by Bryan Felber
“My worst enemy,” Lucy calls these signs that either use or evoke the word handicap.
Lucy Meyer, the Spokesperson for the Special Olympics – UNICEF USA Partnership and a global advocate for people with disabilities, places great care in the language she uses, especially when describing people with disabilities.
Living with physical and intellectual disabilities due to her cerebral palsy, Lucy at the age of 22 has won five gold medals in swimming in the Special Olympics and has travelled around the world to advocate for people with disabilities.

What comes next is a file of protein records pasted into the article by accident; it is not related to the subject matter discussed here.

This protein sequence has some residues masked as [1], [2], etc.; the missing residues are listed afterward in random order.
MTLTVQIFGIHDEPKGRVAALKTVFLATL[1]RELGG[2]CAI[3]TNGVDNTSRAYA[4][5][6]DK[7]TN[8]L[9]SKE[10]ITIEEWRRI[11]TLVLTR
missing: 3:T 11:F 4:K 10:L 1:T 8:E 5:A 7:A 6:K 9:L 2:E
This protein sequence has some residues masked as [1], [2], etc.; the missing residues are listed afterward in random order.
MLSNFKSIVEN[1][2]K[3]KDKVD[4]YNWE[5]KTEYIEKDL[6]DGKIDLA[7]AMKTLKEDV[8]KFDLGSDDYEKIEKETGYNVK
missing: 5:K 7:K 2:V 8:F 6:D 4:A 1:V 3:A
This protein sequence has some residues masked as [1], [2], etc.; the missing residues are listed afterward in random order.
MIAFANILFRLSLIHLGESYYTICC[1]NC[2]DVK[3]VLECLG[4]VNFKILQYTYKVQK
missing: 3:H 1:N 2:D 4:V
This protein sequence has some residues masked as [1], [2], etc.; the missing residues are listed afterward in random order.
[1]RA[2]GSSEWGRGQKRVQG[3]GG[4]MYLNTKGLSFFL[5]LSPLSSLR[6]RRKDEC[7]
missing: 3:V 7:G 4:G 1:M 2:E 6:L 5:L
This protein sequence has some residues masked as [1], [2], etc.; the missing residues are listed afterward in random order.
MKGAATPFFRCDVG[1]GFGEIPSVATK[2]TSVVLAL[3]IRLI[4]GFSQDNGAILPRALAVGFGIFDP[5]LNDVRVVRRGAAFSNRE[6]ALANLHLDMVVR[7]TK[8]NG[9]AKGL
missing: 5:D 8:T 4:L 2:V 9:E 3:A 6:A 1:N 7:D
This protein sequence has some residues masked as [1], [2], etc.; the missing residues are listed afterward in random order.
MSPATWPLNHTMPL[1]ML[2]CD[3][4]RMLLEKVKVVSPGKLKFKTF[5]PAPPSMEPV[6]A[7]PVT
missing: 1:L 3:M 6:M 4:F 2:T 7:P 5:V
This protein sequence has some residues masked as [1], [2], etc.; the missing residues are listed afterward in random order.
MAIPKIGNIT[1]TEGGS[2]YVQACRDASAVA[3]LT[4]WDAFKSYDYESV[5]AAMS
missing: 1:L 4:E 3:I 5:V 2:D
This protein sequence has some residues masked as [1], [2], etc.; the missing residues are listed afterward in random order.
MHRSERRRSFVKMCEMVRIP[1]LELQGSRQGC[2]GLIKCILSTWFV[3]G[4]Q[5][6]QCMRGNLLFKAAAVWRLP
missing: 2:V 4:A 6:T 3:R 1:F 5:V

However, she still gets annoyed by these parking signs every time she goes out.
“Why do you hate them?” I ask her.
Lucy: “Because we’re not handicapped or disabled people, so we don’t need to use that language toward anyone.”
Bryan: “What kind of language do you use when referring to people with disabilities?”
Lucy: “Well, I do person first, not the disability. So, like, I’m a person with a disability, but not a disabled person. So, I think person before disability is probably one of the most important things ever. We’re not disabled, handicapped people. We’re just people who need extra help.” Keep Reading